Josh Hagerty is a man with a past that he's trying to overcome. A Masters in mechanical engineering isn't enough, so he gets his MBA. His resume is impeccable, but he can't get a break – all because of one thing in his past that haunts him.
When an obscure charity offers him an opportunity to pay off his student loans and overcome his past with some "help your fellow man" work, he accepts, and quickly finds himself in Africa. But things aren't what they seem, and his cake job turns deadly. But with aid worker Annika Gritdal and journalist J.B. Flannary on his side, Josh has a chance to really make a difference – and save thousands of people in the process.
Lords of Corruption has the makings of an outstanding, taut thriller. We've got a main character who is intelligent, strong, hardworking, and driven, with a supporting cast with a variety of different motivations, and antagonists who are as real as today's headlines. The only problem is the lag; for the first 100 pages or so, I wondered if the plot would ever really pick up. I lost a lot of the urgency in those 100 pages, and had a hard time getting it back, even as the plot picked up in intensity.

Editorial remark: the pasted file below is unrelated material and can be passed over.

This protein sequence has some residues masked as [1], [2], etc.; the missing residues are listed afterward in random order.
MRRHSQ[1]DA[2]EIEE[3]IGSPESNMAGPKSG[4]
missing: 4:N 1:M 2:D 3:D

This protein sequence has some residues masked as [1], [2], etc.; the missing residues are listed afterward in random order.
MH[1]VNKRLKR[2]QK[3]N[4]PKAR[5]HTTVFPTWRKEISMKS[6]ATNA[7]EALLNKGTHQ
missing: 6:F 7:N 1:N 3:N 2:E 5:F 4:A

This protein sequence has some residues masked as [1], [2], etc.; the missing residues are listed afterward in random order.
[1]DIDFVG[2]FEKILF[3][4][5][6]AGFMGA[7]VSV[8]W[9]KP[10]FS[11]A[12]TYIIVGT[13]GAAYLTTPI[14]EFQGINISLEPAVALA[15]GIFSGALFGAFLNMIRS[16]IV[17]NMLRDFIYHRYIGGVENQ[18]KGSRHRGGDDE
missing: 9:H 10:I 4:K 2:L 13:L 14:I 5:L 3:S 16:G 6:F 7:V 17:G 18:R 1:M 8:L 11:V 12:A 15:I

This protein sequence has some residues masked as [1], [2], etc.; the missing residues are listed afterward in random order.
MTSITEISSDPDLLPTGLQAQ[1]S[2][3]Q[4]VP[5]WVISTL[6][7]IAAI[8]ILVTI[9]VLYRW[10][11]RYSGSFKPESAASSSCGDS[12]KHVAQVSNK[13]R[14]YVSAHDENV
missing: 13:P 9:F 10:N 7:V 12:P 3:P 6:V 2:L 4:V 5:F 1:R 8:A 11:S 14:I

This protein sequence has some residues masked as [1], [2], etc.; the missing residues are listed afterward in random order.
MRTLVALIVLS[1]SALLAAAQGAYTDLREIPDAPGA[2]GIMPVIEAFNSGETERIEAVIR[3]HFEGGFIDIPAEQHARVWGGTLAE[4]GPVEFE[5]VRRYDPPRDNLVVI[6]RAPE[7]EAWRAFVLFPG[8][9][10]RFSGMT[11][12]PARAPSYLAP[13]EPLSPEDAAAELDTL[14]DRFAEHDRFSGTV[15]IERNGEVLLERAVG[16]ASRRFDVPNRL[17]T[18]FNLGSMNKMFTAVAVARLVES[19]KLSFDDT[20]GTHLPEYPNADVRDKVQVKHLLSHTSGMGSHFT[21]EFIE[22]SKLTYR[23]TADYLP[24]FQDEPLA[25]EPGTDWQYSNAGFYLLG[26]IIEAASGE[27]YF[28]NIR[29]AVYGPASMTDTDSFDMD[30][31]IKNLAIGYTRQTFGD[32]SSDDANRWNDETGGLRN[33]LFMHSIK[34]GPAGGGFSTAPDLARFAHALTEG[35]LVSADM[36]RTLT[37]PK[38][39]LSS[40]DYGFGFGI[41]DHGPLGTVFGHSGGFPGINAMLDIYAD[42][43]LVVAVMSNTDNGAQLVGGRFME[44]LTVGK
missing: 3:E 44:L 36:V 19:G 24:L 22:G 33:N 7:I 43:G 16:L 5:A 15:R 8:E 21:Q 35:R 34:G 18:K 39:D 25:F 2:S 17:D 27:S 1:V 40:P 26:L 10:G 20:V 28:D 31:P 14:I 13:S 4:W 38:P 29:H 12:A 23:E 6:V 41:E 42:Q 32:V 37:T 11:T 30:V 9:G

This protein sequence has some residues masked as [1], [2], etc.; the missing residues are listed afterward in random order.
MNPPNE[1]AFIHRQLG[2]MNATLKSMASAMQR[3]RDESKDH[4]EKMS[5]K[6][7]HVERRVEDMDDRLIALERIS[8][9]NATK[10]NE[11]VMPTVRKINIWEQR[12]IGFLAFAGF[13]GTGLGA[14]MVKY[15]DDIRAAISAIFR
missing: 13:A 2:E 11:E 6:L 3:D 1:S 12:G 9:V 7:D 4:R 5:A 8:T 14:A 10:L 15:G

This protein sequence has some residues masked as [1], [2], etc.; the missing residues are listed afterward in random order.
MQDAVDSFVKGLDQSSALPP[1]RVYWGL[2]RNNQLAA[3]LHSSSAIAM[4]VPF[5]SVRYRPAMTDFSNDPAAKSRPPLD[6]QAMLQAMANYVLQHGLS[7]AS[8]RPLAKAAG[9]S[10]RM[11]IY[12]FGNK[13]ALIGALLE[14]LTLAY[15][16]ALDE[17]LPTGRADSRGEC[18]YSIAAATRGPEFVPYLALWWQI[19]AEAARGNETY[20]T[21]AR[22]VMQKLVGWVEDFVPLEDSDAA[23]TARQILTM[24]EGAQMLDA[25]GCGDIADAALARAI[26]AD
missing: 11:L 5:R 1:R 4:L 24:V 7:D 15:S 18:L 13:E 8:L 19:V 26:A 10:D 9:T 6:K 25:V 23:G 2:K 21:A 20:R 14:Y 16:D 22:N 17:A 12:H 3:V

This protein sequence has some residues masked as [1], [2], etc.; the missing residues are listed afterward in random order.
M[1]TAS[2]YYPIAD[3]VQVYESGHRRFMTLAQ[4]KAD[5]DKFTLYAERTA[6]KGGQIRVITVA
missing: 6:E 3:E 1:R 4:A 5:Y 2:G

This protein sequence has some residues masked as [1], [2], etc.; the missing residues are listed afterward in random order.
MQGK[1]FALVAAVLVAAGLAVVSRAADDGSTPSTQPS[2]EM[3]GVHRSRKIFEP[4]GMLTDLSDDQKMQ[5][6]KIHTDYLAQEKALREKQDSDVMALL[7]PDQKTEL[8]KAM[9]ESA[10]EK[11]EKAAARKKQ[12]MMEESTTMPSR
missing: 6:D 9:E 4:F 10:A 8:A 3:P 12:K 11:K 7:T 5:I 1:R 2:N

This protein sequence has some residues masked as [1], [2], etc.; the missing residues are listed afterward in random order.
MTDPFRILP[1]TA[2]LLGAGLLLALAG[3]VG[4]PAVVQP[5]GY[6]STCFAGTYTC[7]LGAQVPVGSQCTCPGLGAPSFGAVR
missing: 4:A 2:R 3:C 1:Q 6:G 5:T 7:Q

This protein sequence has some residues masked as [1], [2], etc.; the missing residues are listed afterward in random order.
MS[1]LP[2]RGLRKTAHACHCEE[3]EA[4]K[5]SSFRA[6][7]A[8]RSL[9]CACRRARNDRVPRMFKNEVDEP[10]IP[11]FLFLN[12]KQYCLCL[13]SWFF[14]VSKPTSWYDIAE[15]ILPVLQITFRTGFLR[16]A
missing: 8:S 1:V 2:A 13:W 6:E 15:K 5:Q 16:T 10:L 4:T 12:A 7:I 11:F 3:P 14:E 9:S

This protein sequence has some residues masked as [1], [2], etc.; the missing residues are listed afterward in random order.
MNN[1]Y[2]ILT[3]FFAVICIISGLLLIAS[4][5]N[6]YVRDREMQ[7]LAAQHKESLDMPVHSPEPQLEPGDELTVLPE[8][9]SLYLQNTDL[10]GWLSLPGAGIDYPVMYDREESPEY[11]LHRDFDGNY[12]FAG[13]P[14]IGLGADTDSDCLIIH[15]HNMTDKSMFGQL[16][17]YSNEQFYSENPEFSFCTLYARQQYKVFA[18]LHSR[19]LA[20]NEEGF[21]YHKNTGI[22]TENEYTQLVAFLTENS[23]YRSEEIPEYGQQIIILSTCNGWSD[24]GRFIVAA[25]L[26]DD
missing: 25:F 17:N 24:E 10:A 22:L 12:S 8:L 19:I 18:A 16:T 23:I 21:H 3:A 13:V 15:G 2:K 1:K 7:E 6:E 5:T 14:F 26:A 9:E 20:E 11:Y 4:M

Josh's character is fairly well developed, though he seems to be trying really hard to overcome one youthful indiscretion. I also had a hard time believing that the offense that he was convicted of would be serious enough for any employer to ignore his qualifications. I enjoyed his interaction with his family, and felt that it gave his character a bit more depth, even though it made the "whole world is against me except one person, gee I hope the bad guys don't use her against me" plotline almost a requisite.
There were elements of the plot that were predictable – almost too predictable. There were enough surprises to keep me mildly interested, and I'd have really enjoyed Lords of Corruption if it hadn't taken so long for the plot to pick up speed.